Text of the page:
How Books Looted by the Third Reich Made Their Way to Los Angeles

So far, American universities haven’t started burning books that students wish to see canceled. The Nazis, who famously burned the books they banned, for their own perverse reasons also sought to preserve them. Diane Mizrachi and Michal Bušek explain that policy, and how it resulted in six books bearing the stamp of a Jewish library in Prague turning up at the University of California Los Angeles (UCLA) library:

[The Nazis’] systematic looting of libraries all through Europe . . . resulted in the destruction and dispersion of an estimated 100 million books, and their celebratory bonfires of “un-German” books are well documented. While the overwhelming emphasis was on the destruction of Jewish books, the Nazis also targeted other literature they believed antithetical to their ideology.

Early on in the regime, however, they implemented a parallel strategy of building a core collection of Jewish works for their own scholars to study. They planned to build institutes where party scholars would interpret these texts and, using Nazi ideological perspectives, provide “scientific proof” of their racial superiority and justify their campaigns to demonize Judaism and annihilate the Jewish race. Amassing Jewish books for institute libraries was the first step in this plan. Even though these institutes and museums for “extinct people” were never built, Nazi agents stormed across Europe plundering millions of books and artifacts. They sent crates of loot to various centers for sorting and selection: preservation or destruction.

Among the thousands of libraries looted by Nazis was the Jewish Religious Community Library in Prague, . . . established in 1857 to accommodate donations of private collections from Jews as they became less interested in maintaining personal Judaica collections. It was opened to the public in 1874, becoming one of the first Jewish community libraries in Europe and among the richest. Its 1939 catalog, still in existence, records nearly 30,000 books, manuscripts, and periodicals. Like Jewish libraries everywhere under the Nazis, the collection was confiscated and dispersed.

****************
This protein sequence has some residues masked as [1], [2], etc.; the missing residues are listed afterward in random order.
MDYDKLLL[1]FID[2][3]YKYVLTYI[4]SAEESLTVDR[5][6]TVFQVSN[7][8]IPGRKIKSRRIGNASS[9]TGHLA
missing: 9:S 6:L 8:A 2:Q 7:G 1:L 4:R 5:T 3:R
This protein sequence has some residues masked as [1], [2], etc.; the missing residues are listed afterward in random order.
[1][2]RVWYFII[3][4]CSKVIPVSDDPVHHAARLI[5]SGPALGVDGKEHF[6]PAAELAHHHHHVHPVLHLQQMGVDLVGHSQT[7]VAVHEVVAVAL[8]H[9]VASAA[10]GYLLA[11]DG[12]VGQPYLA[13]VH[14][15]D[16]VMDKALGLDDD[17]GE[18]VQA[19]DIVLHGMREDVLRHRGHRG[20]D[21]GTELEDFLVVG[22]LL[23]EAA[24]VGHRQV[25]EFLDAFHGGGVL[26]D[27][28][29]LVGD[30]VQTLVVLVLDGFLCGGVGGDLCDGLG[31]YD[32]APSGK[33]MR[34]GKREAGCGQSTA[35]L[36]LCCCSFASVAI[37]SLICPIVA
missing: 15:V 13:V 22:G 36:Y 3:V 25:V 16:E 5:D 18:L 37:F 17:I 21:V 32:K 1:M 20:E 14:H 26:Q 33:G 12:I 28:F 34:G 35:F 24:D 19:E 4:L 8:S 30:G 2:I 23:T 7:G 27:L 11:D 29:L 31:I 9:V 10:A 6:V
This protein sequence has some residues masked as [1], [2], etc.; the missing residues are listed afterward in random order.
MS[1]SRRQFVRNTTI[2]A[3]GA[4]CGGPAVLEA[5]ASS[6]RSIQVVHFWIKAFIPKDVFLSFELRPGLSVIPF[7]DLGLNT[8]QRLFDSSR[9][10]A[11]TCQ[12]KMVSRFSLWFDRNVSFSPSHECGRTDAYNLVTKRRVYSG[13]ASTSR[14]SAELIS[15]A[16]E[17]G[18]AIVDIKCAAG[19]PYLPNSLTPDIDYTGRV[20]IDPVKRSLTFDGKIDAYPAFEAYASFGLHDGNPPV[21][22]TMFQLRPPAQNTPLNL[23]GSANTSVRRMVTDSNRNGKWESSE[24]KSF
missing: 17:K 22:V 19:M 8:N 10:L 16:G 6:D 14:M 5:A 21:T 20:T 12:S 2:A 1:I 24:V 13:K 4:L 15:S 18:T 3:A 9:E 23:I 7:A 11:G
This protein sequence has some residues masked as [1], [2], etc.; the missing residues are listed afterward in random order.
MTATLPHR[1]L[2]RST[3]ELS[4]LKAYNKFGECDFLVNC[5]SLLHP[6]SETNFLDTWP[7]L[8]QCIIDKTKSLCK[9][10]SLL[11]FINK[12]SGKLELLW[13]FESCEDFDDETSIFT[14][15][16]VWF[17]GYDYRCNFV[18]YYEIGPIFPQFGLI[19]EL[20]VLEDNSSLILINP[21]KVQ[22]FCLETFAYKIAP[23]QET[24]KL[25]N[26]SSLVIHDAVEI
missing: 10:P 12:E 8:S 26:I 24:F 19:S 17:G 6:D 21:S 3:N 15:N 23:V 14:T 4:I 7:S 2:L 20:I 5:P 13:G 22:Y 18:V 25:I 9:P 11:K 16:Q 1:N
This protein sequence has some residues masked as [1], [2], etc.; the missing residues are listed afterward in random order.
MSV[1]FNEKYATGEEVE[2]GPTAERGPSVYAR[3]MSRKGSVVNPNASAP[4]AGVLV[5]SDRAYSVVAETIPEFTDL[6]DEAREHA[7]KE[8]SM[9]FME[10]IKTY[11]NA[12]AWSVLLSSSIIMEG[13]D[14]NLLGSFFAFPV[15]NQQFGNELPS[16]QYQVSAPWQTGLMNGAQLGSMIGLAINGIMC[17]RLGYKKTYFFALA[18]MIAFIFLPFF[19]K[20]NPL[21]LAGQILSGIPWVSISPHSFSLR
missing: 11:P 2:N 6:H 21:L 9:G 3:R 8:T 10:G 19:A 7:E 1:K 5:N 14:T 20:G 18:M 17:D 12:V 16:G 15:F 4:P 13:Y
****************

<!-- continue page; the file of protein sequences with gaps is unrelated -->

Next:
Read more at College & Research Libraries

More about: Holocaust, Libraries, Rare books

Recognizing a Palestinian State Won’t Help Palestinians, or Even Make Palestinian Statehood More Likely

While Shira Efron and Michael Koplow are more sanguine about the possibility of a two-state solution to the Israel-Palestinian conflict, and more critical of Israel’s policies in the West Bank, than I am, I found much worth considering in their recent article on the condition of the Palestinian Authority (PA). Particularly perceptive are their comments on the drive to grant diplomatic recognition to a fictive Palestinian state, a step taken by nine countries in the past few months, and almost as many in total as recognize Israel.

Efron and Koplow argue that this move isn’t a mere empty gesture, but one that would actually make things worse, while providing “no tangible benefits for Palestinians.”

In areas under its direct control—Areas A and B of the West Bank, comprising 40 percent of the territory—the PA struggles severely to provide services, livelihoods, and dignity to inhabitants. This is only partly due to its budgetary woes; it has also never established a properly functioning West Bank economy. President Mahmoud Abbas, who will turn ninety next year, administers the PA almost exclusively by executive decrees, with little transparency or oversight. Security is a particular problem, as militants from different factions now openly defy the underfunded and undermotivated PA security forces in cities such as Jenin, Nablus, and Tulkarm.

Turning the Palestinian Authority (PA) from a transitional authority into a permanent state with the stroke of a pen will not make [its] litany of problems go away. The risk that the state of Palestine would become a failed state is very real given the PA’s dysfunctional, insolvent status and its dearth of public legitimacy. Further declines in its ability to provide social services and maintain law and order could yield a situation in which warlords and gangs become de-facto rulers in some areas of the West Bank.

Otherwise, any steps toward realizing two states will be fanciful, built atop a crumbling foundation—and likely to help turn the West Bank into a third front in the current war.

Read more at Foreign Affairs

More about: Palestinian Authority, Palestinian statehood